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Wednesday, January 19, 2011

Dolly Parton: Biblically adorned

Joseph's Brothers Fooling Jacob

Long known for her neon fashion statements, Dolly Parton is still singing about one technicolor article of clothing.

According to Wikipedia, Parton regards “Coat of Many Colors” as her favorite of all the (3,000 or so) songs she’s ever written.  It tells the true story of a coat that her mother patched together from rags for her when Dolly was a child in the hills of Tennessee.  (Today that coat hangs proudly in the Chasing Rainbows Museum at Dollywood, along with the original dry-cleaning receipt that Dolly first penned the lyrics on.) 

The lyrics explain that Dolly’s mother told her young daughter the biblical story of Joseph and his coat as Dolly’s coat was being stitched together.  The moral of the song is summed up in these last two lines:  Now I know we had no money, but I was rich as I could be  In my coat of many colors my momma made for me.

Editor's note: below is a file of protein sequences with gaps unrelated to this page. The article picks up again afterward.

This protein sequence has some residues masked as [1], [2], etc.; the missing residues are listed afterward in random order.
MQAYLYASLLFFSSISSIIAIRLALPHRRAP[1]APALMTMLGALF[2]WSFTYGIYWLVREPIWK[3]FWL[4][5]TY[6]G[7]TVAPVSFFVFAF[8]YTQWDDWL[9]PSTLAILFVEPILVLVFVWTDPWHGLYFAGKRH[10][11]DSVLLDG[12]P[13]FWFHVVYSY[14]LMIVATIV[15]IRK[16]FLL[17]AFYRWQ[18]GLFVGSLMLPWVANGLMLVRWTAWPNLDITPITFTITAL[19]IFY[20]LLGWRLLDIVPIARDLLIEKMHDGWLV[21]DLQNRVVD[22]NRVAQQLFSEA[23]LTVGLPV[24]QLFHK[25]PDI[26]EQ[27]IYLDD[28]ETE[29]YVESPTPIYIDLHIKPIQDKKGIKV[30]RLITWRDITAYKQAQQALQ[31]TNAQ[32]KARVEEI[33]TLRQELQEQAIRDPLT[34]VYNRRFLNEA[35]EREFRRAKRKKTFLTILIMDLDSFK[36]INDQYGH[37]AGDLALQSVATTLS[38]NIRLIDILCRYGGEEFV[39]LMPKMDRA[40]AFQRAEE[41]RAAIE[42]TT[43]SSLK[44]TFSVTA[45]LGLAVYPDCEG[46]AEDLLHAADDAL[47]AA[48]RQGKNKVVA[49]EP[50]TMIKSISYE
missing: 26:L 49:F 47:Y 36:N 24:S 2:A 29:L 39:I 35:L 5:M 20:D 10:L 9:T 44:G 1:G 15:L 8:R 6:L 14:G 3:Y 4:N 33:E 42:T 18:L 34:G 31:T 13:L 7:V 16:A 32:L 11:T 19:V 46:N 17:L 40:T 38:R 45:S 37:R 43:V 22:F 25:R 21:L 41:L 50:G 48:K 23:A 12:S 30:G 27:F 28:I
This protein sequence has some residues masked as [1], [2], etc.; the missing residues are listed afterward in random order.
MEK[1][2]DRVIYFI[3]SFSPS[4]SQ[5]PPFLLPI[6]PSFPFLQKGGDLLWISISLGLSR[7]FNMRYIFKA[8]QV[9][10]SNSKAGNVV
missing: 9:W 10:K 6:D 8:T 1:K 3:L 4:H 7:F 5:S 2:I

The biblical coat of many colors was given to Joseph by his father, Jacob, as a token of Jacob’s intense love for him.  Hopefully, Dolly’s mother didn’t favor Dolly over her 11 siblings in the way that Jacob favored Joseph over his.  Jacob’s favoritism, as symbolized by his gift of the coat to Joseph, resulted in a tragic degree of sibling rivalry.  Joseph’s brothers contemplating killing him, but instead settled upon selling him into slavery.  How did they explain Joseph’s sudden absence to Jacob?  Again, the coat played a significant role.  The brothers seized it, then smeared it with blood in order to fool Jacob into thinking that Joseph had met an untimely end.

The ruse worked until karma (not instant in this case) caught up to them.  A severe famine took hold, and Joseph’s brothers were forced to seek goods from Egypt.  There they met up with Joseph, who was now the Vizier.  Although they didn’t recognize Joseph, he sure recognized them.  Things could have gotten quite ugly had Joseph’s better nature not ultimately prevailed.

As Dolly’s song concludes – people are only as poor (or as rich) as they choose to be.  This seems especially true when dealing with matters of spirit.


Copyright January 19, 2011 by Linda Van Slyke   All Rights Reserved    

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